As a preface to the words that follow I’d like to say, I wrote this in the moments of descent. The plunging into something that I’m all too familiar with.
So many women suffer each day with postpartum depression and live in shame about it. So many women are patted on the head by loved ones and told, ‘it’s just hormones, you’ll be fine.’ The problem is, it’s not fine, it won’t be fine and women need to help each other. The day after I wrote this I called my psychiatrist of nearly 10 years and asked for the usual. Yes, I even used those words.
I didn’t ask for help after my first child. I toughed it out because people closest to me patted my head. I don’t fault them but in hind sight I think we all thought it was just a little baby blues and then it just wasn’t. I lost the first six months of that child’s life to darkness. I only have pictures of the perfection. I don’t honestly have memories of those times that don’t involve tears.
My second and third babies I was armed and ready. I had done enough reading to know what I was up against. I waited for the darkness to fall and then, made a call to my doctor. Within days I was new, fresh and happy. It doesn’t work like that for some. I get that. I am fortunate.
I share this as an example of just how dreary and alone it can feel. I read it now and know the progression of it and that I sit here, well and together and sad for that woman. She is me but I am not her.
This is for all who suffer. I see you.
Hello Darkness, My Old Friend
Tomorrow will mark one week since I went into active labor. The wee hours of Friday will be a week since my youngest child was born. This is said to be a happy place. The glow and sparkle of that all too magical experience of birth, fading and the newborn smell ever under my nose… These are the golden hours. The days that will blur and fade and I’ll strain to remember each detail, snapping as many pictures as I can just to hold on to the already slipping bits of reality.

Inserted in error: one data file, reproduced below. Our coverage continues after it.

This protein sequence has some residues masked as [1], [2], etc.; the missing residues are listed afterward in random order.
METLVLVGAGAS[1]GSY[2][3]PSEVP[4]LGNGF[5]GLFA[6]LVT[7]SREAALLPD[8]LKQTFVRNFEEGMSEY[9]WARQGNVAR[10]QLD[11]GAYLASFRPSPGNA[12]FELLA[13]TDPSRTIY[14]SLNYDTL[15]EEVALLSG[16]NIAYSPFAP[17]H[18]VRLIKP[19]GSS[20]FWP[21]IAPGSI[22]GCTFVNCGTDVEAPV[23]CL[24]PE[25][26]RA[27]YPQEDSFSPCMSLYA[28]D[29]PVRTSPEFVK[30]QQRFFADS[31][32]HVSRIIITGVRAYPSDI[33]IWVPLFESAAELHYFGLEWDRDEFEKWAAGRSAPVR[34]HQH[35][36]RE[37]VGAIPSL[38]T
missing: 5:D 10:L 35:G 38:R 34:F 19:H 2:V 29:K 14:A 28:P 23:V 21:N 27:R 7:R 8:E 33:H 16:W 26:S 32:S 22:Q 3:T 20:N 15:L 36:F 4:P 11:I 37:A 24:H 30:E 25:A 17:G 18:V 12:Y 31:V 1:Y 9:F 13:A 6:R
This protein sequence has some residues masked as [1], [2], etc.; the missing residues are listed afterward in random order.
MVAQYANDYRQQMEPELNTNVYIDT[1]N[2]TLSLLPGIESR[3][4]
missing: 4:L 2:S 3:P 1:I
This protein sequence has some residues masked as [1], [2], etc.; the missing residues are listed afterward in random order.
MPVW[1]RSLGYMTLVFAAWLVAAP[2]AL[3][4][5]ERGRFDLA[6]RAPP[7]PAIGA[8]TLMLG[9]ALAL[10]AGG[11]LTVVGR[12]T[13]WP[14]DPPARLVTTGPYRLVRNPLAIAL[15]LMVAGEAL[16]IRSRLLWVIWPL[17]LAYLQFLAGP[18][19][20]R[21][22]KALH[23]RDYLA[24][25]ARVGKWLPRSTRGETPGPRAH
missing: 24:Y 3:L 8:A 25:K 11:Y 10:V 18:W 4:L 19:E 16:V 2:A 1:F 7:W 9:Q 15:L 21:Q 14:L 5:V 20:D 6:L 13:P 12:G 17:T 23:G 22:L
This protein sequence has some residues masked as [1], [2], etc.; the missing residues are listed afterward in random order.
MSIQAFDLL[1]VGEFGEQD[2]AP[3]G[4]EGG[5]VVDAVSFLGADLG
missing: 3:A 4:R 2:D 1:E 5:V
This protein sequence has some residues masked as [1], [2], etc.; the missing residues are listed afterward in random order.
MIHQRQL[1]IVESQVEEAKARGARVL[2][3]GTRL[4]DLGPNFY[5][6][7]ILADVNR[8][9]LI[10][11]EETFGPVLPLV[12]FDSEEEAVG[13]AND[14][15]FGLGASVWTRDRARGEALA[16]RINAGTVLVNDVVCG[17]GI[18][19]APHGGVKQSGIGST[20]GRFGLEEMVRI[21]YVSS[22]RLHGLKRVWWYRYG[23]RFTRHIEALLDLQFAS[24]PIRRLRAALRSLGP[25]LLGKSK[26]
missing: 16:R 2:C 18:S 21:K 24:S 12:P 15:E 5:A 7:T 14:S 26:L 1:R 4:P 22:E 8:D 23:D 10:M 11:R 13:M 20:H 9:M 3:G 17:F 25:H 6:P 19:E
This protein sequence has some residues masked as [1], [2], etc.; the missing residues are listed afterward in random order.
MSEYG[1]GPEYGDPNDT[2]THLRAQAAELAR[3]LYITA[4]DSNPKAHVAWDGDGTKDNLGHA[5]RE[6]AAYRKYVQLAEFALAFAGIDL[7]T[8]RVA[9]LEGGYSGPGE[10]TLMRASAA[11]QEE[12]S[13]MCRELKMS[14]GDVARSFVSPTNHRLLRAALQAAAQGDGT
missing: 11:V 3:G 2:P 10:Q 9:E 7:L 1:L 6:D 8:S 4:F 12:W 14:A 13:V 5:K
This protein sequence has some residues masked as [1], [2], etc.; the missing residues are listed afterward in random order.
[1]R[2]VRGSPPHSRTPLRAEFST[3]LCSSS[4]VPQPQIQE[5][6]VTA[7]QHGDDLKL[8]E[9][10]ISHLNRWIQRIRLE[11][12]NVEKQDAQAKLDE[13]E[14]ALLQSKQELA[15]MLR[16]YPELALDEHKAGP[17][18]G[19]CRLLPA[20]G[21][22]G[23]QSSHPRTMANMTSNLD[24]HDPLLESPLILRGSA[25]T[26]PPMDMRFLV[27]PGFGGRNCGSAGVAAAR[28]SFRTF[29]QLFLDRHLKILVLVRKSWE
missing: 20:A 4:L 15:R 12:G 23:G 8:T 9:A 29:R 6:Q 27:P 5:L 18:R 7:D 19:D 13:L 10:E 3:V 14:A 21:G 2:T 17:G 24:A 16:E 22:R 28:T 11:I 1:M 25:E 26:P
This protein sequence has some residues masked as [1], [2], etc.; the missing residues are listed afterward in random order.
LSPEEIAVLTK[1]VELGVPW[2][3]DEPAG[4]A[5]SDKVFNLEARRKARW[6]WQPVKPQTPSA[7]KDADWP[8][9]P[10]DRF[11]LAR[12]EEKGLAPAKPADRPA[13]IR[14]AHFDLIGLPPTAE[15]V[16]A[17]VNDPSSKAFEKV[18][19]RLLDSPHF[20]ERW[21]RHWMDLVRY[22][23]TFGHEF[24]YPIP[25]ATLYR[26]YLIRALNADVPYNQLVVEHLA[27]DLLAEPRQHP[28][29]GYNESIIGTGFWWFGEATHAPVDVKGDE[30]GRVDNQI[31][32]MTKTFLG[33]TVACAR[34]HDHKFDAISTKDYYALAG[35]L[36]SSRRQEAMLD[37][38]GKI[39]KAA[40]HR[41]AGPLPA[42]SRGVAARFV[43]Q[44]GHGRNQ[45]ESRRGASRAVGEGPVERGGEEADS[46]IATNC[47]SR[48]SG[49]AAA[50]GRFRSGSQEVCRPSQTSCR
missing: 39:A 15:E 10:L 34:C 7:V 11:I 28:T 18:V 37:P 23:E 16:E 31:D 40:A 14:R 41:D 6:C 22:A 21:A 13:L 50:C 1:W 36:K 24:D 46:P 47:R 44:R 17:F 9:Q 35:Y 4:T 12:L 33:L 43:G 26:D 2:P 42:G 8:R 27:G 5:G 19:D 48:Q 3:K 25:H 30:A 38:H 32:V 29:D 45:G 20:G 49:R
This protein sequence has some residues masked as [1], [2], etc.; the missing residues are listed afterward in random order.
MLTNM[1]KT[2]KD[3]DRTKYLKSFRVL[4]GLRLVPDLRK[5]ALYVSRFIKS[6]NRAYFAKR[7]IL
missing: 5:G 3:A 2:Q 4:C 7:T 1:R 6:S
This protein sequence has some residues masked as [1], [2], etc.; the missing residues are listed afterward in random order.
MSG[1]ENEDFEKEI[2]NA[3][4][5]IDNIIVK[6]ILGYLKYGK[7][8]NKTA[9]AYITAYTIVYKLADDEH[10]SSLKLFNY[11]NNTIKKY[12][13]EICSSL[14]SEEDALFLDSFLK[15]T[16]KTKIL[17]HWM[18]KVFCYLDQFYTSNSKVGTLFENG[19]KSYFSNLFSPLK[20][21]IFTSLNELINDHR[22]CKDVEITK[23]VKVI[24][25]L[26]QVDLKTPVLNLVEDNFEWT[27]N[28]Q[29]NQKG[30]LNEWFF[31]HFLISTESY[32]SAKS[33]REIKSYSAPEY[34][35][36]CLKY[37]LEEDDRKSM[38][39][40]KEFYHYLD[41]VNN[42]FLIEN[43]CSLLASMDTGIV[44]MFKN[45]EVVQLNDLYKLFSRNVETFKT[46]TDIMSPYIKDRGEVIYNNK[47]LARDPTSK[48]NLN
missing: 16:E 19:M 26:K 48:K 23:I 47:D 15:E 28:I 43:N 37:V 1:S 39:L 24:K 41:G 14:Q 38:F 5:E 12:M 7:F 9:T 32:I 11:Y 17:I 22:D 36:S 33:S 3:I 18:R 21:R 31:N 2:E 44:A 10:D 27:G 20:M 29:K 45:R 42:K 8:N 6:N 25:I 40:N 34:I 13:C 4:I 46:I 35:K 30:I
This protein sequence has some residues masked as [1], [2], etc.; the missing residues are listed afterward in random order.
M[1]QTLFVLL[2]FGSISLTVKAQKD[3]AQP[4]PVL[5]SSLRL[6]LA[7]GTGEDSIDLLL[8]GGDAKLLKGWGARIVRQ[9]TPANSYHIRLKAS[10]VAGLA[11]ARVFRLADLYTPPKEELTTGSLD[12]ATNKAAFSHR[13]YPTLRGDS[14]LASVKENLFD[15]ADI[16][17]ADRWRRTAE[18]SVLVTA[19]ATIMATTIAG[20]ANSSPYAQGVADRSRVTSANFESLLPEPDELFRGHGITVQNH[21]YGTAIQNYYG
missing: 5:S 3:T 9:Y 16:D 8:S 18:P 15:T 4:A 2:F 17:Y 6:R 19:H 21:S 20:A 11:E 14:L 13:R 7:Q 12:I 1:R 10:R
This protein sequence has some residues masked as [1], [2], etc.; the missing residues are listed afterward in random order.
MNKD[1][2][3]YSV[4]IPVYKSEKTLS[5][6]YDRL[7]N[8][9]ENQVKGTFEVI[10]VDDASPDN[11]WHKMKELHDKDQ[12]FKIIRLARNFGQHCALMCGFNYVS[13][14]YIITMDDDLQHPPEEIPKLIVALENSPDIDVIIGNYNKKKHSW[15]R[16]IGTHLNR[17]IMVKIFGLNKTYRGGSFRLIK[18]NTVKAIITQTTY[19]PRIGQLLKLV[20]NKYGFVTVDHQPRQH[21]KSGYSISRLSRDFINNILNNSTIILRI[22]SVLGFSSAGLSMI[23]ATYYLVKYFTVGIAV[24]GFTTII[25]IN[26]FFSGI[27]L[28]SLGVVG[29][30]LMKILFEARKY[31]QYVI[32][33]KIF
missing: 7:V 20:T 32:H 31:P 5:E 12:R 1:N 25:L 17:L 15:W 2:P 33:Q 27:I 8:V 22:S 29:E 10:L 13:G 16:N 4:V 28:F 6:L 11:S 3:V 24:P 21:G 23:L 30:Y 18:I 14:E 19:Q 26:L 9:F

The darkness descends. It comes down and fills up and closes in. This sinking feeling in my heart pleads for anyone, someone to save me. Throw me a rope, a life ring, give me their hand. But, it wouldn’t matter. I felt it coming. I saw the first signs yesterday and woke in the night to the fear that I would lose myself to it once again. As I stayed in my bed, motionless, aware of the ache in my pelvis where only days ago a child dwelled, aware of the adult diaper filling with blood and tissue that cradled a life, aware of my heart pounding to pump life around my flabby body, I felt hot tears streaming down my face.
I honestly had hoped to escape it. To pretend I could smile my way through it this time. I hoped I could get one baby, one precious baby that would save me from the blackness that steals my sunny joy and replaces it with sticky guilt and lingering doubt. I ran. In my mind at least. I thought that reading more about it or being pro-awareness would earn me points. Instead, I’m about a week and a half ahead of schedule.
Tears. I don’t know where they come from or how I haven’t run out already and it’s only been a little over a day. The feared quicksand of childhood has crept into this adult moment and is already crushing my chest. Only no one can see and I’m grasping for sticks and grass and hands. So many hands. So many people that would offer a hand if only a hand would do anything to pull me out.
I wasn’t going to share. I wasn’t going to write. I had planned to go it in silence this time and share my weight loss and eating journey instead. But, I sit hear, tears still streaming and deadlines for other projects I’ve already been paid to write, piling up, and I’m thinking, fuck it. Other people suffer. Other women choke in the sand pits and their hands just freeze there, eventually lifeless and empty, waiting for someone to grasp it, if only for a little warmth.
I see you.
I may be hunkered down in my hole of wretched stinking life sucking postpartum depression but I still see you and I know that when you text your friend that you’re sad, you really mean you feel like your heart is dying. I see you.
I know that when you cry and they say, ‘it’s ok, it’ll get better.’ you want to believe them but you can’t even believe you’ll take your next breathe. I see you.
I know that when you hear, ‘just be positive,’ inside you want to punch those words in the face because you are deep enough in it that positive doesn’t even look the same anymore. I see you.
I also see you, knowing that all of these feelings are just feelings. I see you fighting with everything in your power to not make it mean anything about you and to just let it be what it is. I see you not wanting to give it power or control, just rolling with it, knowing there is an end, even if you can’t see it yet. I see that too because I’m there with you.